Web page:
Feb 17 2012 - 11:32am
One of the most influential promoters of the idea that emerging countries need, and deserve, world-class universities, now has some caveats to offer.“I sometimes worry about having contributed to raising expectations about the importance of world-class universities,” says Jamil Salmi, higher education coordinator for the World Bank and author of “The Challenge of Establishing World Class Universities” and co-editor of “The Road to Academic Excellence.” For one thing, world-class universities must rely upon the solid base of a differentiated higher education system in order to actually serve their countries well.
Then, building world-class universities entails a major financial effort, diverting scarce public resources from other purposes, such as improving the quality of less selective universities serving the majority of undergraduates, technical schools, and the education sector as a whole. And finally, it is questionable to what extent emerging economies can afford to enter into a global competitive battle for academic prestige embodied in one or a few flagship universities - even if they have good reasons for enhancing the domestic capacity for research and advanced training.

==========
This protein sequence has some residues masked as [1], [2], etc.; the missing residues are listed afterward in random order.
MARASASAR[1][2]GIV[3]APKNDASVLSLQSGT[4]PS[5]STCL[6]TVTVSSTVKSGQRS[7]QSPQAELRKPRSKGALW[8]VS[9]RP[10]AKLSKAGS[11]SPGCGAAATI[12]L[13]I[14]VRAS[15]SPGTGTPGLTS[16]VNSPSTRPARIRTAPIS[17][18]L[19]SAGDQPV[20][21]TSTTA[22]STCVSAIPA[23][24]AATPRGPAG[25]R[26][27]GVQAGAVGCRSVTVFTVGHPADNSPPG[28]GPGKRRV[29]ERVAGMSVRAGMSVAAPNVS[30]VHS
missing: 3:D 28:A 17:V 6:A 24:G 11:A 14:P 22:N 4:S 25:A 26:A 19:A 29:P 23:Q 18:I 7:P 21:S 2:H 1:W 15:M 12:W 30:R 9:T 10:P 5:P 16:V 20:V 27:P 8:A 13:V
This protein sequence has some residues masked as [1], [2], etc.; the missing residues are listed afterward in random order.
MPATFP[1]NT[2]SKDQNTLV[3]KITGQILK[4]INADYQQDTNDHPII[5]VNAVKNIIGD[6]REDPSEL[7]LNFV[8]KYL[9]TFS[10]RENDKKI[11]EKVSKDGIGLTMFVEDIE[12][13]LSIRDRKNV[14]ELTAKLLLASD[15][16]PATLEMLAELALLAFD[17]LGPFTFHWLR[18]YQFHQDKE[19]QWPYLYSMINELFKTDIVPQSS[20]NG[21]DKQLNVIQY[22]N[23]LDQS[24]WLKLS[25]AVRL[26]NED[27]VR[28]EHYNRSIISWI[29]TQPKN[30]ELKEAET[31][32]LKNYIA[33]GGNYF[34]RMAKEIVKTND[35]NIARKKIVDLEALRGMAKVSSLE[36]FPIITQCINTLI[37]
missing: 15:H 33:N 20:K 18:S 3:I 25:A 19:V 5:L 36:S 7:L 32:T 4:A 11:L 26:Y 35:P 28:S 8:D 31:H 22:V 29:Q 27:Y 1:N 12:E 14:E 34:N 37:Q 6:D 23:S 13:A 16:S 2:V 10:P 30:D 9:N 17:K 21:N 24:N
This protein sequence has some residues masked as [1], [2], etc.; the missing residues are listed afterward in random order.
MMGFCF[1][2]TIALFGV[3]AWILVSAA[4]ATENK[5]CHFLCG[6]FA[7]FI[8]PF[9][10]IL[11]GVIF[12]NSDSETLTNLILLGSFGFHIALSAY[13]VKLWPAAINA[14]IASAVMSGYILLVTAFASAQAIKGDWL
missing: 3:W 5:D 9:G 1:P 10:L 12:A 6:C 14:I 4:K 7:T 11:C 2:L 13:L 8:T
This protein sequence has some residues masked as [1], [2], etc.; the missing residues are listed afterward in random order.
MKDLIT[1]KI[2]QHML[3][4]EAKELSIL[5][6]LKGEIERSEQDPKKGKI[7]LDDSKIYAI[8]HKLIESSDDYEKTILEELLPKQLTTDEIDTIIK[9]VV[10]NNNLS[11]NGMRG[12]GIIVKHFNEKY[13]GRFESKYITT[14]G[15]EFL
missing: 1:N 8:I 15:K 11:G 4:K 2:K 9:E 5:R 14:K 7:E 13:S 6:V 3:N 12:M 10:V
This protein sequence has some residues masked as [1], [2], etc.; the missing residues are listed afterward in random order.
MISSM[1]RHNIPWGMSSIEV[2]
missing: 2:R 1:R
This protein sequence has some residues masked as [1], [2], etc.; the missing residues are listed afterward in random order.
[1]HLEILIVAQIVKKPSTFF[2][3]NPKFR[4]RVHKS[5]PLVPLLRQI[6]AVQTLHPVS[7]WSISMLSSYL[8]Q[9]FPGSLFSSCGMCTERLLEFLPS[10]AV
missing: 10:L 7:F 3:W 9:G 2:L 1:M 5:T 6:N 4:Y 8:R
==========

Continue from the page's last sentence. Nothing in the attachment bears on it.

Mr. Salmi, or the World Bank, should not take all the credit, or the blame, for driving forward the idea of world-class achievement.
The idea was jump-started in East Asia when China’s former president Jiang Zemin announced in 1998 that his government would build 10 universities which would become top “world-class” institutions. World Bank loans had played a key role in the modernization of Chinese education since the 1980s, but not in this daring move - clearly driven by national ambitions.
Taiwan and Korea, Hong Kong and Singapore, Thailand and Malaysia, followed suit with their own policies geared to develop elite universities and attract the best faculty and international students.
The Latin American response to global competition has been much slower and subdued. In global rankings only a couple of Latin American institutions came within the 200 ‘best’, and none were mentioned among the top 100. But the QS report named Brazil’s largest and most prestigious university, the University of Sao Paulo as best in South America and placed it 169th in the world. This highlighted the dominance of Brazilian universities within Latin America. Sixty-five were named among the top 200 in Latin America. These rankings fit well within the image of Brazil as a new global power.